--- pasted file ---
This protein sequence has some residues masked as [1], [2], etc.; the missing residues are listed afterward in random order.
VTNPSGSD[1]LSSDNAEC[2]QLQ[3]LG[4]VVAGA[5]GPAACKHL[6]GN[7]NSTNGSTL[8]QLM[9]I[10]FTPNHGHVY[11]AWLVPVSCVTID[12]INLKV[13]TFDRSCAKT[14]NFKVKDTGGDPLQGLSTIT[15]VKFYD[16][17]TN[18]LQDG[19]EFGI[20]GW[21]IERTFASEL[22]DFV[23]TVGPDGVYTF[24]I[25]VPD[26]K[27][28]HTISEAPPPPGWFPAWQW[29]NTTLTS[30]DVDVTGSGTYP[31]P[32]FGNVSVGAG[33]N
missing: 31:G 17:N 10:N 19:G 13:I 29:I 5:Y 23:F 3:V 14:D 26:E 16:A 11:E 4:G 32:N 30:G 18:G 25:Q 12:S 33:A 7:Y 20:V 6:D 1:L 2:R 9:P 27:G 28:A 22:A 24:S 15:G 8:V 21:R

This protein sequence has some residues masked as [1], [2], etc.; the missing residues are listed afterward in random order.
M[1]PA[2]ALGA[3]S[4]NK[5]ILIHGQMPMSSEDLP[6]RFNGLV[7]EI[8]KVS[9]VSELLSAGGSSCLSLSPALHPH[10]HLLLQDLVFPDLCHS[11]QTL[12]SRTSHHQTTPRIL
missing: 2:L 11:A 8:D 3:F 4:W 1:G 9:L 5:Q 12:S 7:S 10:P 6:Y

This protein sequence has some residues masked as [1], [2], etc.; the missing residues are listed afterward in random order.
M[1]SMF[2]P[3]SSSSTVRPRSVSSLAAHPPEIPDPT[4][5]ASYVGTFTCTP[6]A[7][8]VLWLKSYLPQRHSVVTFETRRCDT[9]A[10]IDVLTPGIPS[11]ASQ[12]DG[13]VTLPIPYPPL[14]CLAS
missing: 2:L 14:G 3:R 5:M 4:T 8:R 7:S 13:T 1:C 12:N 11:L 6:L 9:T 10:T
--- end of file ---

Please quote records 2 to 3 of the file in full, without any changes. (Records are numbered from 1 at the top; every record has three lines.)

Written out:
This protein sequence has some residues masked as [1], [2], etc.; the missing residues are listed afterward in random order.
M[1]PA[2]ALGA[3]S[4]NK[5]ILIHGQMPMSSEDLP[6]RFNGLV[7]EI[8]KVS[9]VSELLSAGGSSCLSLSPALHPH[10]HLLLQDLVFPDLCHS[11]QTL[12]SRTSHHQTTPRIL
missing: 2:L 11:A 8:D 3:F 4:W 1:G 9:L 5:Q 12:S 7:S 10:P 6:Y

This protein sequence has some residues masked as [1], [2], etc.; the missing residues are listed afterward in random order.
M[1]SMF[2]P[3]SSSSTVRPRSVSSLAAHPPEIPDPT[4][5]ASYVGTFTCTP[6]A[7][8]VLWLKSYLPQRHSVVTFETRRCDT[9]A[10]IDVLTPGIPS[11]ASQ[12]DG[13]VTLPIPYPPL[14]CLAS
missing: 2:L 14:G 3:R 5:M 4:T 8:R 7:S 13:T 1:C 12:N 11:L 6:L 9:T 10:T